Face it, as reporters we are still on the low end of priorities when it comes to video.
Yes, it's now a requirement for us to know how to shoot, capture and edit video stories in a multimedia world. But try arm-wrestling for equipment, and you're going to lose to the real photographers in the newsroom, whose jobs are increasingly dependent on video expertise. And they should.
I'm not one to sweat the small stuff. Online video is still an open adventure, and to be truthful, most web surfers would rather watch "On A Boat" (33.8 million views and counting) than any serious piece of news you're going to produce (200 views and hoping for more).
So I'm using the old camera no one else wants, and I'm okay with it. But it's funny, when I started asking for feedback from people I know and respect, everyone complimented the production values of the new courts vlog.
My main mentor, Stacey Jenkins, who taught us video two years ago, said I've got my lighting right. One of our most prolific videographers, Jaime Oppenheimer, said it was "awesome."
That's the beauty of this DV camera: you have control over the settings, so I can adjust exposure to the low-light situations that sometime plague the courtroom. No matter what the price, try to get one where you can switch to manual in a pinch. Also important is a jack for an external microphone. If you've got those, you can really do some good work.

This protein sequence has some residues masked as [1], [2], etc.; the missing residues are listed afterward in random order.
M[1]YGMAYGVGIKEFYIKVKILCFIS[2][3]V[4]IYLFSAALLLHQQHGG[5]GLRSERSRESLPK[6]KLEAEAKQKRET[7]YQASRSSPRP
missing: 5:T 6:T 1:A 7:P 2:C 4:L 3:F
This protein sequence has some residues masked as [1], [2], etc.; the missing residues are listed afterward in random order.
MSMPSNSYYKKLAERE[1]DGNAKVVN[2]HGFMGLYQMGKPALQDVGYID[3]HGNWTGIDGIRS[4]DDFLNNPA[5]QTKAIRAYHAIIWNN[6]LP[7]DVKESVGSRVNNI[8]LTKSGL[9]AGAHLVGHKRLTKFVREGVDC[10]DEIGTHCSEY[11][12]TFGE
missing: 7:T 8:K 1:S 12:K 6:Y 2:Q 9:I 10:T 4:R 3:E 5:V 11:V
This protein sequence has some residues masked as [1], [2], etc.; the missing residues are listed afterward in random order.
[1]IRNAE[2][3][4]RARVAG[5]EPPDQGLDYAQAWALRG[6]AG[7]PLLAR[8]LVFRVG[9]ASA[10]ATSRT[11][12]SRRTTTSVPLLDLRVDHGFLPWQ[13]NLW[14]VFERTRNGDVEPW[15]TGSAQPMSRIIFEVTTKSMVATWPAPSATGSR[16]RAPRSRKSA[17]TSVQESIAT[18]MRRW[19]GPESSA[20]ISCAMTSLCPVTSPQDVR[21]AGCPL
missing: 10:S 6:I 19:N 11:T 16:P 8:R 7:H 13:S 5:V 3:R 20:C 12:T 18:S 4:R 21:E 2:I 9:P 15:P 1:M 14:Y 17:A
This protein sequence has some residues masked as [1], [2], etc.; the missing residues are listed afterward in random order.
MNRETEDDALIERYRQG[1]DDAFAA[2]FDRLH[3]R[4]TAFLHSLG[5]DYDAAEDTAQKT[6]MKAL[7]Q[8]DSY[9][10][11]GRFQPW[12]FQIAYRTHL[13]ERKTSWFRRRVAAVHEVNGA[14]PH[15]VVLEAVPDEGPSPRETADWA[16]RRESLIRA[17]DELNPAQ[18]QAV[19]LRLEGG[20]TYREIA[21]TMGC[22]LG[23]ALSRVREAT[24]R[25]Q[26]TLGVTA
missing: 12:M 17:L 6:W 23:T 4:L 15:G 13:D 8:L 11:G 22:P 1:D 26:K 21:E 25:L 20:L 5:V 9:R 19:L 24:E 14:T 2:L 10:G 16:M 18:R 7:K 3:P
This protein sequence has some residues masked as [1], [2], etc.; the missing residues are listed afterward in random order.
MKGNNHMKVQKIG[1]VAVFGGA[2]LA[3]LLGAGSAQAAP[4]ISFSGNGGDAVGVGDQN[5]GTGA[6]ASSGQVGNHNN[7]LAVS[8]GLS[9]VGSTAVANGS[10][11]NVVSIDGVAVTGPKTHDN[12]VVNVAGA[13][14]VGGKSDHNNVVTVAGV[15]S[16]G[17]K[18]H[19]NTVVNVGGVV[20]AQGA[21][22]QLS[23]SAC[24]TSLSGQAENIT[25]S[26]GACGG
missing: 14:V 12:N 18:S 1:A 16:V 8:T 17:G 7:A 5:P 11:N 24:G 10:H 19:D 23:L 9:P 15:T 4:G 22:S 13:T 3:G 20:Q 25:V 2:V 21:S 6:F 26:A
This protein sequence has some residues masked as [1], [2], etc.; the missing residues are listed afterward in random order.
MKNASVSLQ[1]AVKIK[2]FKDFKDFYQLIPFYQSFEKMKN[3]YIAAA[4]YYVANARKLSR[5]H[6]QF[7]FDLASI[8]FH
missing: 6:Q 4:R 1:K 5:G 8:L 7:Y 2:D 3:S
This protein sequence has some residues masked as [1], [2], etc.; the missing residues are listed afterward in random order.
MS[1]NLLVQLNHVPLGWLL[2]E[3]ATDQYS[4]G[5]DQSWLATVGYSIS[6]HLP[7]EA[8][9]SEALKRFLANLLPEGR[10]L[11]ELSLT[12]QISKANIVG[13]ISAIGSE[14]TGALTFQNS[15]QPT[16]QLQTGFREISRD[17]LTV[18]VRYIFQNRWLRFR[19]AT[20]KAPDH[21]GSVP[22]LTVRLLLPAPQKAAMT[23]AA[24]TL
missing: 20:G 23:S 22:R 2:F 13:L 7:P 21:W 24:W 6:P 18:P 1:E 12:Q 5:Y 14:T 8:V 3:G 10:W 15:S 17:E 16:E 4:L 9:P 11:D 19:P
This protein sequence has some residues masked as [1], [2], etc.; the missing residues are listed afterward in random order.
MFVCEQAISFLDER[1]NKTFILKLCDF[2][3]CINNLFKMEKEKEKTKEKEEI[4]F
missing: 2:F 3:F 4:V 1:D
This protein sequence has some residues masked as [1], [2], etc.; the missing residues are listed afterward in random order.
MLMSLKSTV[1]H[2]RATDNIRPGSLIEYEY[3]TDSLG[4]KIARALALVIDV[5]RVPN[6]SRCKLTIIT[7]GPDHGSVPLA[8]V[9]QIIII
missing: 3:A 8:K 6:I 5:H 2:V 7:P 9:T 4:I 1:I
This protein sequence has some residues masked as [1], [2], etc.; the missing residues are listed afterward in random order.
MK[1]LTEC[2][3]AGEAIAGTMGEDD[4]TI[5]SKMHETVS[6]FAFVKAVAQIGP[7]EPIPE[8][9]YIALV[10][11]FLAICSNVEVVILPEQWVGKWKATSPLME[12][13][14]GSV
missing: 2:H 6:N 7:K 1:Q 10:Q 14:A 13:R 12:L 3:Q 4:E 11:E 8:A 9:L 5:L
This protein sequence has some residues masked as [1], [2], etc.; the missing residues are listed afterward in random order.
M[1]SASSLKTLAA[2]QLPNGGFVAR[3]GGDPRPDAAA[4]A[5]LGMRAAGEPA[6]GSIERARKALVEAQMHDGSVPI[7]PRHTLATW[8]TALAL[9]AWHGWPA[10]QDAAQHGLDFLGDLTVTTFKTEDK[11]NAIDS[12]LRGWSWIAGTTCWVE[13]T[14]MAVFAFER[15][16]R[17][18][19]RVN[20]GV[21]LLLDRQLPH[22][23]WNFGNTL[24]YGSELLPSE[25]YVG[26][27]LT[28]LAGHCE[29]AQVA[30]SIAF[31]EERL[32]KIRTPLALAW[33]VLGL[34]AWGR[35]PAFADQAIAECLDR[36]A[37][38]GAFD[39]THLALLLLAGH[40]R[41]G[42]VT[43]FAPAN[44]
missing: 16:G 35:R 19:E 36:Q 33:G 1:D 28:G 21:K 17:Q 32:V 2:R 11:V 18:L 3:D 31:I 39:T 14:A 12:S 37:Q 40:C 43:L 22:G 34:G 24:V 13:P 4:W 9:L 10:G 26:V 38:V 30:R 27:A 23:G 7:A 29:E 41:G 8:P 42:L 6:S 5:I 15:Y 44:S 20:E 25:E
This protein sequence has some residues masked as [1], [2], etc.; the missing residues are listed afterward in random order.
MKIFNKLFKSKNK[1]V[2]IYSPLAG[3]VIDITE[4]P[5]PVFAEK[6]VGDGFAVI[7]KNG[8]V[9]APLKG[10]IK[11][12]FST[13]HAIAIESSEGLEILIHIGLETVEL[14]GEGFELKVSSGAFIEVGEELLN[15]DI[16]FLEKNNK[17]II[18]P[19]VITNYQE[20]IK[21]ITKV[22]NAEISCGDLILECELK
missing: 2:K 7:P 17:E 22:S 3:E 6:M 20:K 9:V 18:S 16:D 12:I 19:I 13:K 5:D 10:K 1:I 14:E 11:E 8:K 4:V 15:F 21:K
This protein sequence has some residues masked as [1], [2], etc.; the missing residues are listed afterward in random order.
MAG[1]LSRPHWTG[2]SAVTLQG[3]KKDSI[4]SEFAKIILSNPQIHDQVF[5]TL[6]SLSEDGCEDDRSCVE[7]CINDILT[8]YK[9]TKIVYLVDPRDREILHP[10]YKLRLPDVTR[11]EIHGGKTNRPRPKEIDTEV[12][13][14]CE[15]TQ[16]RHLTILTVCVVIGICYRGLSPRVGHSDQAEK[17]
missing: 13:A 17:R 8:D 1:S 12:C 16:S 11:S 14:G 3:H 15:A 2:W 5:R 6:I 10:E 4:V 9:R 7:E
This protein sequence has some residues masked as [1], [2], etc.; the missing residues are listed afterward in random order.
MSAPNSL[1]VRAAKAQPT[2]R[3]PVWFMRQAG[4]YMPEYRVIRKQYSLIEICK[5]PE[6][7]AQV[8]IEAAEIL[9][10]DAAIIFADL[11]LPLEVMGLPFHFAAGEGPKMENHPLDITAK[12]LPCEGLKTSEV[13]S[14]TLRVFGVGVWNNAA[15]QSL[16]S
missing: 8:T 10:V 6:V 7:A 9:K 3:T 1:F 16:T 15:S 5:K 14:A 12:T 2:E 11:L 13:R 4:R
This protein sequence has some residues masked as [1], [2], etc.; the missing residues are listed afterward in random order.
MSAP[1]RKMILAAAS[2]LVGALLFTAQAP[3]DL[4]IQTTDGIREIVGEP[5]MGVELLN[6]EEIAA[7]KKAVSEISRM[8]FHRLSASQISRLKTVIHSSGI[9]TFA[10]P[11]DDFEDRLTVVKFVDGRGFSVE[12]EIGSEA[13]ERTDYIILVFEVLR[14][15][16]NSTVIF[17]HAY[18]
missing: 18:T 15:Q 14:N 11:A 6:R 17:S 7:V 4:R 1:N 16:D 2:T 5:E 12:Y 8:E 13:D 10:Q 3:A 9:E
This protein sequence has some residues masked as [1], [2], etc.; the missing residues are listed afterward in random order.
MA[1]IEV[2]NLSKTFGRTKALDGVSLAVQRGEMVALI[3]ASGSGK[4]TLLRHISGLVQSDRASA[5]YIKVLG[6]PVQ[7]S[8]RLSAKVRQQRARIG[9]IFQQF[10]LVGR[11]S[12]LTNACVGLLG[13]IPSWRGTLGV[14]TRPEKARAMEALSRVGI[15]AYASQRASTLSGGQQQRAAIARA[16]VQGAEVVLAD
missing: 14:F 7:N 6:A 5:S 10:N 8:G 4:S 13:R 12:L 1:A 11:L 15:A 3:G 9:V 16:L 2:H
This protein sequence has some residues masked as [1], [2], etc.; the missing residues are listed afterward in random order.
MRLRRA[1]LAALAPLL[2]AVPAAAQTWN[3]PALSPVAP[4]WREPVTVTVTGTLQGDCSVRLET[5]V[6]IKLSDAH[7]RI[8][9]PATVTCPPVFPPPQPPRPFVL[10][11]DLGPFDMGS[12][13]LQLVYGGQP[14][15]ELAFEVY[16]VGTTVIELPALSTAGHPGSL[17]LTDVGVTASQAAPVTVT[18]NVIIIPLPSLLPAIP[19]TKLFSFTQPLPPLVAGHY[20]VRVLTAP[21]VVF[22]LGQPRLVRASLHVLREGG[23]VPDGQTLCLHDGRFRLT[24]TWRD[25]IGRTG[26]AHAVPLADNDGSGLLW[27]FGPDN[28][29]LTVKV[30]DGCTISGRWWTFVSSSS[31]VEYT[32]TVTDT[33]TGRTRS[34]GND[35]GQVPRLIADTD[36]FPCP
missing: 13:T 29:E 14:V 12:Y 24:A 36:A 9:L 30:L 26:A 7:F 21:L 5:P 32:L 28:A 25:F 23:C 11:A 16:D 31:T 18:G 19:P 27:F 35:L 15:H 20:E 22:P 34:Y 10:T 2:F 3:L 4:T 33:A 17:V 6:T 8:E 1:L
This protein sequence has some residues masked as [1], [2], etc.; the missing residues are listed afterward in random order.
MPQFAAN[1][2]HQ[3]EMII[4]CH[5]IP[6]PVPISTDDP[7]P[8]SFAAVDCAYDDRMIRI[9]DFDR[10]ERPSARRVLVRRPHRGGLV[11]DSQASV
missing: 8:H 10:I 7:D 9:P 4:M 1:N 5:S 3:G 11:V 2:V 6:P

What is most important for reporters shooting video, is capturing decent audio. And let me just say, the audio on your beat is better than mine. Courtroom acoustics tend to really suck. Even the television guys, who've been doing this for years, complain about courtroom audio.
I'm still working on perfecting the audio, but for the meantime, I've got a wireless mic set on loan from the photo department. It was one they're not using. Scored on that. Another tip, show an interest and work hard, and you'll have friends who will help you out, such as pointing out the good equipment that no one else is using (thank you, Jaime)
I'm still also carrying the $10.99 Nady microphone I bought two years ago. It still works great for interviews. I also pack an Azden shotgun mic I found collecting dust in a closet, which can pick up sound from across the room. My next experiment will be to use both the shotgun and the wireless to collect even better audio from court hearings.
I'm hoping not using this camera forever. We're holding out hope for some more higher resolution video cameras for reporters in the next budget. In the meantime, I'm using what I have. And I'm not complaining.
I'm finding it matters less about being a gear head and more about what you're collecting with the equipment you have. I mean, in the old days, I don't remember ever hearing good reporters complain about what kind of pen they had.
What are you using to shoot video for your stories?